Current wolf hunt management by states may well end scientific study of wolf behavior in the wild-Scientists had about 17 years to study wolf behavior in the wild in the Northern Rocky mountains. Hopefully they got most of the data they wanted because the new heavy state wolf hunts coupled with lack of concern about the hunts’ effects on scientific projects, if not outright disdain for them, has pretty much ended the ability to collect more data. This is becomes more evident with the death of so many research wolves in Yellowstone Park and now to the south in Grand Teton National Park too.
It was evident from the start that Grand Teton wolves would be shot in the Wyoming wolf hunt because the Park is relatively small but with long boundaries. While many wolf packs have used it, none have even come close to spending all of their time within its boundaries. In the public testimony over the Wyoming hunt, the obvious danger to Park wolves was repeatedly pointed out by conservationists. It is perhaps a surprise that it took so long to have two research wolves from Grand Park shot in Wyoming first wolf hunt.
It has been revealed that two radio-collared wolves from the Park have been shot and that as many as 13 more killed that probably used the Park because they were uncollared, but killed close to the Park’s boundaries. The Jackson Hole News and Guide has the details of the story. Two Teton collared wolves killed. A rash of killings of wandering park wolves spark calls for hunt buffer zones. By Mike Koshmrl.
As the headline says, there are calls for a buffer zone at Grand Teton as around the Montana portion of Yellowstone Park where a temporary buffer zone has just been erected, mostly after the fact. Wyoming Game and Fish’s Mark Bruscino, their large carnivore supervisor, told the News that buffer zones were not needed or feasible to conserve the NW Wyoming wolf population, and that people should not get psychologically attached to individual animals. The News reporter, however, indicated that “In Grand Teton park, wolves are not as reliably visible or well known individually.” So protecting “famous” wolves is probably not really an issue here.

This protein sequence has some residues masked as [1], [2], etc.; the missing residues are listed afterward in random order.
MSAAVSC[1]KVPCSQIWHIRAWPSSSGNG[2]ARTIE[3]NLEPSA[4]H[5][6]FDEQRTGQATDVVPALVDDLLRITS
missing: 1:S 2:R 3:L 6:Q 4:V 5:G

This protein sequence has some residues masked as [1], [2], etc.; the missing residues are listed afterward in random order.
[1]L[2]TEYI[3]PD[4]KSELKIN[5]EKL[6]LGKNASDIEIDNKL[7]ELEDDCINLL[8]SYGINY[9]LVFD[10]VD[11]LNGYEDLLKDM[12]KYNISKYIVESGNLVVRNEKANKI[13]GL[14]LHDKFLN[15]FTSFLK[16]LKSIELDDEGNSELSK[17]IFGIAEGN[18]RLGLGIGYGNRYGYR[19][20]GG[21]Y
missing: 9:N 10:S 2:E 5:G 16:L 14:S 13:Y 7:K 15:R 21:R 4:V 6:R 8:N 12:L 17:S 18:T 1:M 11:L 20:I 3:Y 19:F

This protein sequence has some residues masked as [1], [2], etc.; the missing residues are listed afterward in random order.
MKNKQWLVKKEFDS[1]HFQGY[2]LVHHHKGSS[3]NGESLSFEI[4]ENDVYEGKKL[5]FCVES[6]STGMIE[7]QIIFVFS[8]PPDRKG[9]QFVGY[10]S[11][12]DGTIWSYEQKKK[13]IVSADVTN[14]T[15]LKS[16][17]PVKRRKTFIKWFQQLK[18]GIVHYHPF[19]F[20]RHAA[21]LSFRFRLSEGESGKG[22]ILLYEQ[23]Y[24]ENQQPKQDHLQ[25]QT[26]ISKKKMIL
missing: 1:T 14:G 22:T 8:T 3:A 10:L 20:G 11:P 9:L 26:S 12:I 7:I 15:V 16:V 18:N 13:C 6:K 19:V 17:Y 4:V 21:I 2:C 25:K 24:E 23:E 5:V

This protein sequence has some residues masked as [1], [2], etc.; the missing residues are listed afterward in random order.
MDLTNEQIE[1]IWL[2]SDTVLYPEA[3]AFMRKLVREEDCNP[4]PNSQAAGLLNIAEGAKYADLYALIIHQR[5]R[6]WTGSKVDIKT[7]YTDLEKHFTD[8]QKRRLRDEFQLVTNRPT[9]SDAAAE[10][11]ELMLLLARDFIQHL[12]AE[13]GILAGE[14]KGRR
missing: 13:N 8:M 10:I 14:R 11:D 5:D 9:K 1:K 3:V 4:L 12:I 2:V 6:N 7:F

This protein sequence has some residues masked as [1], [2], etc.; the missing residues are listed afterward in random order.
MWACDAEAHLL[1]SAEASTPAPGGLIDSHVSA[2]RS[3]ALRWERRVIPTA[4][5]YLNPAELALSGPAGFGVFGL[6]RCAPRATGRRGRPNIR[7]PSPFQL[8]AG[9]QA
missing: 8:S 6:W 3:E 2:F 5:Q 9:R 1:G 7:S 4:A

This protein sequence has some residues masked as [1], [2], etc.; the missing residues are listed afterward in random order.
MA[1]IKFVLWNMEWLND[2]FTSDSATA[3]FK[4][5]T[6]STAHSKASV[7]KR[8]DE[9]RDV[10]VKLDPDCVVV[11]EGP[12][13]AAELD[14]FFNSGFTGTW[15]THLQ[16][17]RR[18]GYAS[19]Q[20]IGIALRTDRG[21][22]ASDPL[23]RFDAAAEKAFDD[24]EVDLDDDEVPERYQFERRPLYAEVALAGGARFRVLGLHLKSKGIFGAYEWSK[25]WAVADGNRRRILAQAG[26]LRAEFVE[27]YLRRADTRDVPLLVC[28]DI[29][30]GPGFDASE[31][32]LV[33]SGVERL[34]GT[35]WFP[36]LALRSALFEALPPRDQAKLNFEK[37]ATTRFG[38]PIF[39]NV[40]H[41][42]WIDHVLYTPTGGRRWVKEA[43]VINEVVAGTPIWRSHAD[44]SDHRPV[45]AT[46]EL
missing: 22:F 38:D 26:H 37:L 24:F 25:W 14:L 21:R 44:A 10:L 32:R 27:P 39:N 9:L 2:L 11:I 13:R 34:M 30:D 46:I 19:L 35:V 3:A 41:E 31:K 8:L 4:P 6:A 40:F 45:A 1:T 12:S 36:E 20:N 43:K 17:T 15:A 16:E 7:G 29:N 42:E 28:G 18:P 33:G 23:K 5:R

In the News article neither Bruscino, nor long time former federal wolf manager for Wyoming Mike Jimenez touched on the heavy effects on wolf research.
Marc Cooke of Wolves of the Rockies, however, suggested a solution that is more feasible than a buffer zone around the relatively small national park — small wolf quotas in units close the Park. These would reduce the likelihood that research wolves would be killed.
An argument can be made that a larger wolf population next the Park is a good thing because Wyoming and the federal government feel compelled to hold an “elk reduction hunt” every year inside the boundaries of Grand Teton National Park. This year only about 150 elk were killed in the elk reduction hunt because the warm weather kept the elk up high to the north and east of the Park. A recent story indicated there was concern so few elk were “harvested.” Inasmuch as wolves reduce elk populations, a very controversial hypothesis that is far from proven, wolves near the Park might reduce the overcrowded National Elk Refuge and the state elk winter feedlots up the Gros Ventre River to the east.
It is not clear if there is state support for more wolf research in Idaho, Montana or Wyoming or whether those who decide on details of hunts feel they have all the facts they, scientists, and anyone else needs.
Perhaps studies of wild wolf behavior can still be carried out in Alaska or remote parts of Canada though these wolves are hunted too.